Early detection and rapid response to a highly contagious pathogen such as foot-and-mouth disease virus (FMDV) may determine the difference between a controllable outbreak and a widespread epidemic (1, 2). The United States has been free of FMD since 1929 (3). However, approximately two-thirds of the countries that are members of the World Organization for Animal Health (OIE) report occurrence of FMD according to the OIE's World Animal Health Information Database (WAHID) (4). As part of preparedness for FMD incursions, FMD-free countries may model simulations of plausible FMD outbreaks to improve understanding of various temporo-spatial scales of spread, impact, and control (5, 6). However, outcomes of modeled approaches to any disease are limited by the extent to which basic aspects of infection have been appropriately parameterized.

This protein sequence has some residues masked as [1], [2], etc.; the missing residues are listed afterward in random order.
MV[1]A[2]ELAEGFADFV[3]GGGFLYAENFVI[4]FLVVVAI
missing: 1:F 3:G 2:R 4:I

Control strategies should be based on known mechanisms of pathogen transmission while also considering species-specific differences. Susceptibility to infection by distinct routes of virus exposure varies between host species (7). For example, recent experimental studies have shown that pigs are more susceptible to FMDV infection via the upper gastrointestinal tract (oropharynx) compared to the upper respiratory tract (nasopharynx) (8, 9), while cattle and sheep are more susceptible to infection via the respiratory tract (10–15). This finding is consistent with previous works demonstrating that pigs are relatively resistant to FMDV infection via exposure to aerosolized virus (16). Even though multiple routes (mechanisms) of virus entry are plausible during direct contact exposure, identification of the oropharyngeal tonsils as sites of primary and sustained viral replication in pigs suggests that transmission occurs mainly via the oral route (17). This understanding of pathogenesis of FMDV in pigs allows for the design of experimental studies which better replicate natural exposure. Such controlled experimental studies provide a foundation for our understanding of disease transmission and allow modelers to estimate disease spread and evaluate control options in a population.